Matie." The name of Shaxberd, for Shakespeare, as“ the poet which made the play," is added in the margin opposite both these entries ?.

Notwithstanding the original popularity of this drama, it seems to have been so much forgotten after the Restoration, that in 1664, Thomas Jordan made a ballad out of the story, inserted in his “Royal Arbor of Loyal Poesie,” and thought himself at liberty to pervert the fable, by making the Jew's daughter the principal instrument of punishing her own father: at the trial, she takes the office which Shakespeare assigns to Portia, and marries the merchant. Although on the whole but a poor performance, it shows what Jordan thought of the subject, and is worth subjoining. We take it that it was written while the theatres were closed, from about 1647 to 1660.

The Forfeiture : a Romance.

“ Tune, • Dear, let me now this evening die.'

“ You that do look with Christian hue

Attend unto my sonnet;
I'll tell you of as vile a Jew

As ever wore a bonnet:
No Jew of Scotland I intend,

My story not so mean is ;
This Jew in wealth did much transcend

Under the States of Venice.

“Where he by usury and trade

Did much exceed in riches :
His beard was red, his face was made

Not much unlike a witches.
His habit was a Jewish gown,

That would defend all weather ;
His chin turn'd up, his nose hung down,

And both ends met together.

“ Yet this deformed father had

A daughter, and a wise one;
So sweet a virgin never lad

Did ever set his eyes on:
He that could call this lady foul

Must be a purblind noddy;
But yet she had a Christian soul

Lodg'd in a Jewish body.

? See “Extracts from the Accounts of Revels at Court," by P. Cunningham, Esq., printed for the Shakespeare Society in 1842, pp. 204, 205.

“ Within the City there did live,

If you the truth will search on't,
One whose ill fate will make you grieve,

A gallant Christian merchant,
Who did abound in wealth and wit,

In youth and comely feature; Whose love unto a friend was knit

As strong as bonds of nature;

“A gentleman of good renown,

But of a sinking fortune, Who having no estate of's own

Doth thus his friend importune :• Friend, lend me but one thousand pound;

It shall again be paid ye, For I have very lately found

A fair and wealthy lady.'

“ The merchant then makes this reply :

• Friend, I am out of treasure, But I will make my credit fly

To do my friend a pleasure: There is a Jew in town (quoth he),

Who, though he deadly hate me, Yet 'cause my wealth is strong at sea,

This favour will not bate me.'

“When they were come unto the Jew,

He did demand their pleasure: The merchant answers,— I of you

Would borrow so much treasure.' The Jew replies, – You shall not ha't

If such a sum would save ye, Unless in three months you will pay't,

Or forfeit what I'd have you!

66. If at the three months' end you do,

As you shall seal and sign to't, Not pay the money which is due,

Where'er I have a mind to't, I'll cut a pound out of your flesh.'

The merchant is contented, Because he knew in half that time

His shipping would prevent it.

“ IN news by every ship comes in,

His ships are drown'd and fired;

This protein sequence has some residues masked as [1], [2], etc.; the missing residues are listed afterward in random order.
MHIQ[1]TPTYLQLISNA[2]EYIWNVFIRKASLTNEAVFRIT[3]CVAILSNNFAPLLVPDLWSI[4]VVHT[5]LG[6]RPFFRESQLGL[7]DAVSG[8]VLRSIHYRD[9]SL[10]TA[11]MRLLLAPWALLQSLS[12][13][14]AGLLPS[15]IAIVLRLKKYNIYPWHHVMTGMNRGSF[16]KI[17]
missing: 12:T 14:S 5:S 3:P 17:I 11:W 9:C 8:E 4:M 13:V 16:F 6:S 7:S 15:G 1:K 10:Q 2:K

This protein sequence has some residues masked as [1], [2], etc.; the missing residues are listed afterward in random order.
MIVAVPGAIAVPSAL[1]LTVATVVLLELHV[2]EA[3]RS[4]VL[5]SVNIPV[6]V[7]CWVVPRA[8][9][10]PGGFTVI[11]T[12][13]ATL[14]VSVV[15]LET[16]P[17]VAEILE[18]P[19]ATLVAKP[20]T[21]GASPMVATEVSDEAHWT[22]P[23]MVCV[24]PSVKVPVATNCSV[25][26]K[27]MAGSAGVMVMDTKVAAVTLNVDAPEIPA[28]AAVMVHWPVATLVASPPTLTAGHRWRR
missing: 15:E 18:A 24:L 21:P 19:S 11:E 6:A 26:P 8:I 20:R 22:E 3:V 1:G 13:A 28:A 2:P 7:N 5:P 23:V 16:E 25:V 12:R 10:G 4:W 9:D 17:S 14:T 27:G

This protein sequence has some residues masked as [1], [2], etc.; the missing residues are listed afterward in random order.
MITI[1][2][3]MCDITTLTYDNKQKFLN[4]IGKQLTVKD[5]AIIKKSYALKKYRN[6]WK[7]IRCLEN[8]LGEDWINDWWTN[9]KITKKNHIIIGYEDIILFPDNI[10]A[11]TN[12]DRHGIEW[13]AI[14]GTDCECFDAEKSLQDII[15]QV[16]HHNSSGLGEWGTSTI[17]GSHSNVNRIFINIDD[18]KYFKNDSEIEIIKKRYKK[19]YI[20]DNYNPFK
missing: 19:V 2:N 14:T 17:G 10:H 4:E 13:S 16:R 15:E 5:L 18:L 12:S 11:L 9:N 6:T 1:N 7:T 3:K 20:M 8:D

The Jew his forfeiture doth win,

For three months are expired.
He is arrested for the debt,

The Court must now decide it :
The flesh is due, and now the Jew

Is ready to divide it.

" The merchant's friend, that had the gold,

Now being richly married,
Offer'd the sum down three times told,

To have his friend's life spared.
'Twould not be took; but straight steps in

One in Doctor's apparel,
Who, though but young, doth now begin

Thus to decide the quarrel.

“Jew, we do grant that by the law

A pound of flesh your due is,
But if one drop of blood you draw,

We'll show you what a Jew is :
Take but a pound, as 'twas agreed,

Be sure you cut no further,
And cut no less, lest for the deed

You be arraigo'd for murther.'

“The Jew enrag'd doth tear the bond,

And dares not do the slaughter :
He quits the Court, and then 'twas found

The Doctor proves his daughter;
Who for the love she long time bore,

From a true heart derived,
To be his wife, and save his life,

This subtle sleight contrived.

“ The Court consent, and they are wed:

For hatching of this slaughter
The Jew's estate is forfeited,

And given to his daughter.
She is baptis'd in Christendom;

The Jew cries out he's undone !
I wish such Jews may never come

To England nor to London."

The following, extracted from a small volume called “ Cambridge Jests,” 8vo, 1674, p. 148, seems to prove that the story of Shakespeare's “ Merchant of Venice” was not then well known:

"In the city of Constantinople, a certain Christian desired to horrow of a Jew the sum of five hundred ducats. The Jew lent them unto him, with the condition, that for the use of the money he should at the end of the term give him two ounces of his flesh, cut off in some one of his members. The day of payment being come, the Christian repaid the five hundred ducats to the Jew, but refused to give him any part of his flesh. The Jew, not willing to lose his interest, convented the Christian before the Sultan Soliman, Emperor of the Turks, who, having beard the wicked demand of the one, and the answer of the other, commanded a razor to be brought and to be given to the Jew, to whom he said :-'Because thou shalt know that justice is done thee, take there the razor, and